July Weather in Fuerteventura

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Daytime Highs

It will come as little surprise to most people that July is one of the warmest months of the year in Fuerteventura. Daily highs along the coast are in the upper 20s, with a long-term average daily high temperature of 27°C at the airport. Fortunately, the island is mostly spared the extreme high temperatures that places such as Andalusia in mainland Spain experience at this time of year. Coastal towns get an average of just 4 days with temperatures over 30°C, and 40°C is rare along the coast. Away from the sea, temperatures can be higher, and the all-time record high temperature for Fuerteventura was recorded in La Oliva in July 1994.

View of the parched landscape from Mirador Guise y Ayose
View of the parched landscape from Mirador Guise y Ayose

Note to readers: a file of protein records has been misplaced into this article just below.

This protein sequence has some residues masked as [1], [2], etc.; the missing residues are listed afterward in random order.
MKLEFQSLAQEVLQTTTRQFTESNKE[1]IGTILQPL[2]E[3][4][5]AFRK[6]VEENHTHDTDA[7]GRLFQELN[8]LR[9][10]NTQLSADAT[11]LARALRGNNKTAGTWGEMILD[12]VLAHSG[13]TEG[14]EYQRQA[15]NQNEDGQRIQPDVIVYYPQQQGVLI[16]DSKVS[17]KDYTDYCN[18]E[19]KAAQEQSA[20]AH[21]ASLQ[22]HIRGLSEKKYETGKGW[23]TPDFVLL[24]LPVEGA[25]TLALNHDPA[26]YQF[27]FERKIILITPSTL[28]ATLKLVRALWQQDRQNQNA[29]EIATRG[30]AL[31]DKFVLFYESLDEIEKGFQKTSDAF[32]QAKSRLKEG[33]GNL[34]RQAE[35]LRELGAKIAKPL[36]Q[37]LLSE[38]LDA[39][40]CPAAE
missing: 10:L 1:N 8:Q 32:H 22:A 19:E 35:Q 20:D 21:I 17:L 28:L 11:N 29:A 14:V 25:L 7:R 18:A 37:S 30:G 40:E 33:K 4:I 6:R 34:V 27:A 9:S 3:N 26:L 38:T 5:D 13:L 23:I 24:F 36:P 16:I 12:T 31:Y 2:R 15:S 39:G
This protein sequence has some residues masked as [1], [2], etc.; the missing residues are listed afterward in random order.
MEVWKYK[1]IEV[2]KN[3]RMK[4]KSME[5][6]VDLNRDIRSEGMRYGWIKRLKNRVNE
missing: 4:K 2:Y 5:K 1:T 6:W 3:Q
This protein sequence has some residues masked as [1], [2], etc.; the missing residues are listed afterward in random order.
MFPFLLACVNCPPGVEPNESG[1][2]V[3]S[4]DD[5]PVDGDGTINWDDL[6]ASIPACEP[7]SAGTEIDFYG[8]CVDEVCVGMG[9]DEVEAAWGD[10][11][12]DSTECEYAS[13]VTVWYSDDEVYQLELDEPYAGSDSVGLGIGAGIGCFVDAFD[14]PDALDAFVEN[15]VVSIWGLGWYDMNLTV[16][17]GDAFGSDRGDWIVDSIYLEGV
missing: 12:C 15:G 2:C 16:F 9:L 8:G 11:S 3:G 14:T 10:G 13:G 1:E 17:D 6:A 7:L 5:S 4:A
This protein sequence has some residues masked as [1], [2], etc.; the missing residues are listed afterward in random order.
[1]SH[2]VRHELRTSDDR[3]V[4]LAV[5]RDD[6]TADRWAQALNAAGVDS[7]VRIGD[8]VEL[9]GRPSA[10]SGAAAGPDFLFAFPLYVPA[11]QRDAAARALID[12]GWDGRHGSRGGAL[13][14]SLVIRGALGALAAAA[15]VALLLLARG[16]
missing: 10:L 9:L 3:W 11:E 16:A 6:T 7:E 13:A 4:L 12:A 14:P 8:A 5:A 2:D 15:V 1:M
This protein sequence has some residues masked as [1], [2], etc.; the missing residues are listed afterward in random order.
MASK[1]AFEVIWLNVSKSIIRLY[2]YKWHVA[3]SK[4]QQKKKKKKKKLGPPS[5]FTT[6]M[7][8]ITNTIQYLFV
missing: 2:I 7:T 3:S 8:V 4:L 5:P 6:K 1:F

Nighttime Lows

Temperatures at night drop to about 20 – 22°C in July, with a few warmer nights. This is the perfect temperature to sit outside at night in summer clothes, though you may want air-conditioning in your room if you are not used to the heat.

Rain

In a word: unlikely. On average, there is some light rain on one day during July once every 5 years or so.

Cloud

July is the least cloudy month of the year on the island. There may be some days with thin cloud (that you’ll still burn under), and the north of the island may get some cloudy mornings, but it will be mostly sunny with some haze.

Wind

The trade winds are at their strongest in the Canary Islands at this time of year, and July is the windiest month. For this reason, it is a very popular time of year with Wind and Kite Surfers who can be seen in action at windy spots such as the Sotavento Lagoon. If you don’t like the wind, you can always seek out beaches that are sheltered from the North-east wind.

Sea Temperature

The sea temperature usually reaches 21 or 22°C at this time of year – and a little warmer in shallow water by the afternoon.

Calima

Although not very common at this time of year, if the wind does change to an easterly direction, then it can get very hot, with dust clouds blown across from the Sahara. This phenomenon is known in the Canaries as Calima (dust in Spanish).

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